About Us






TNR in the News

Your Colonies





Contact Us

Facebook Twitter YouTube

Out of the Cage! The Blog of the Mayor's Alliance for NYC's Animals

Save a Life. Donate Now.

Adopt a Cat!





Solid, tidy feeding stations like those offered by FeralVilla can both protect food and water from the elements and help caretakers avoid complaints from neigbors and landlords. (Photo by Greg Brush)

Solid, tidy feeding stations like those offered by FeralVilla can both protect food and water from the elements and help caretakers avoid complaints from neigbors and landlords.

Photo by Greg Brush

NYC Eartips: Summer 2008

Proper Feeding Stations Help Avoid Problems with Neighbors & Nature

by Greg Brush, FeralVilla

Although our outdoor cat shelters have been sold for years, as people recognize the need for cats to have good shelter in cold weather, the issue of managing food and water in cat colonies is often overlooked. Some people find or create solutions by sheltering the food/water under overhangs, porches, signs, decks, or even vehicles. Others take commonly available items like Rubbermaid totes and cut out the side to provide some shelter. While these tend to break and blow away more easily, they do help. Some folks just have found no workable solution. So what problems do they need to solve?

Throughout the year, dry food left out for cats will get wet when it rains. Soggy food is not appealing to the cats, and most will simply not eat it. Beyond that, if left for very long, food that has gotten wet will become moldy, and can potentially sicken the cats. Throwing out the food can become costly during rainy times of the year, and can also mean food isn't available when the cats need it.

Water bowls aren't immune to problems either. In many areas, water will become contaminated with falling leaves or seeds from nearby trees. Those who live near maple trees can attest to the scourge of the whirligig seeds that rain down every spring. The autumn sees a constant stream of falling leaves that can quickly turn the water bowl into a soupy, brown mess.

In response to regular requests, we have begun to offer two different sizes of what we generically call feeding stations. They are durable and made of wood, painted and covered with shingles. This makes them more durable and less likely to blow/tip over than Rubbermaid totes, and also gives a more attractive, finished look. This can be a helpful, but overlooked factor in keeping the peace with neighbors and landlords when maintaining a cat colony. Many disputes over the location of cat colonies can be traced back to "untidy" colony management practices — loose bowls or plates, or even worse, food poured directly onto the ground. Making sure a cat colony is a "good neighbor" is a prudent way to protect the cats.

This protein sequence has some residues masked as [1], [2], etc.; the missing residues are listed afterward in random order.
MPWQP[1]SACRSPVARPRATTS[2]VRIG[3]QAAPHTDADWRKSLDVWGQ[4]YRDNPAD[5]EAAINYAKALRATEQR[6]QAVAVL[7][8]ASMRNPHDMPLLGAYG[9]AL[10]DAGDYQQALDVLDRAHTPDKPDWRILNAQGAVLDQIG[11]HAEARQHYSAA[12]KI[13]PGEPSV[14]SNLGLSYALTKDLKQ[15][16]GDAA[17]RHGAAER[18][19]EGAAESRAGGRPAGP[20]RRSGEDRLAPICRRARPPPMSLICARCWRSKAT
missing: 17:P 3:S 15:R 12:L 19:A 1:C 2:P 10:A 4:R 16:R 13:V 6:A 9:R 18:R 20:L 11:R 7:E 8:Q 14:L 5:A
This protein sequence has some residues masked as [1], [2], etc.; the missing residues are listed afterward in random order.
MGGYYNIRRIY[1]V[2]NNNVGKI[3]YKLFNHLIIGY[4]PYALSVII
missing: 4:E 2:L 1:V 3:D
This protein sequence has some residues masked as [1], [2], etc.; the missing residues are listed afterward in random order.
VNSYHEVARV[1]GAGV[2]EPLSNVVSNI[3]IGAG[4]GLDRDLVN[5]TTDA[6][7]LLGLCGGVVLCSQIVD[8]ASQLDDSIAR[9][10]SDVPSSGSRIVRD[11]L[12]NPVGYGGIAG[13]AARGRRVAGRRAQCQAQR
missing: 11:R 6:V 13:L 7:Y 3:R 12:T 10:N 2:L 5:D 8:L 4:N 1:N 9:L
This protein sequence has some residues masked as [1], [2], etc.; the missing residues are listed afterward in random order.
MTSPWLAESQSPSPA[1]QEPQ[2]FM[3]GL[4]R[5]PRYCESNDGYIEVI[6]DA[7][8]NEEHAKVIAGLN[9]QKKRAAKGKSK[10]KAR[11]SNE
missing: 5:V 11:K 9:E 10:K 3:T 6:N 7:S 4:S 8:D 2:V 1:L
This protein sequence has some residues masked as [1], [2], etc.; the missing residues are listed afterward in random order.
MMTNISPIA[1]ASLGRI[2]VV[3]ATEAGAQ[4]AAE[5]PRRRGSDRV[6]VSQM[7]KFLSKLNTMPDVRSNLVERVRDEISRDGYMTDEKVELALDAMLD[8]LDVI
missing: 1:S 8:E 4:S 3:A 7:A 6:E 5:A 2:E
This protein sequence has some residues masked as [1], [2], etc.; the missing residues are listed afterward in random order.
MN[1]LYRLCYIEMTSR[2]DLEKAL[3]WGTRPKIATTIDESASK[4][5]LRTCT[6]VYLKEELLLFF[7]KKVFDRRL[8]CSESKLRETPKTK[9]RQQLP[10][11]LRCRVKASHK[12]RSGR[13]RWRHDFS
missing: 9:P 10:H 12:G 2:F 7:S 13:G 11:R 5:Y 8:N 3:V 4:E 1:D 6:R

Although no one can guarantee the weather, feeding stations should be placed so that the open side is not facing into the prevailing winds. In cases where the winds are disturbed as they blow between/around buildings, there may be no orientation to completely avoid the wind. Some locations may be prone to flooding, or excessive water pouring off buildings. So it may take some observation and experimentation, particularly during or immediately after heavy rain, to determine which area remains driest.

No matter what type of feeding station you choose, it can be an extremely valuable tool in managing a colony of outdoor cats. For more information on FeralVilla's feeding stations and outdoor shelters, go to www.FeralVilla.com.

About the Author

Greg Brush is the designer and creator of the innovative FeralVilla outdoor cat shelter. After co-founding IndyFeral, a non-profit TNR organization in Indiana, Brush stablished a successful partnership between the group and a state prison to produce the shelters as a fundraiser. When the group finally leased a warehouse as a permanent base, he designed and fitted out the organization's fully functional on-site clinic. He also authored first drafts of ordinance revisions making TNR legal for the first time within Indianapolis. In 2006, the group celebrated the 10,000th cat spayed/neutered! Brush speaks nationally on TNR and co-founded the Feral Bureau of Indiana, where he serves as the volunteer CEO. He devotes much time to TNR and is now working on the Indy No Kill Initiative.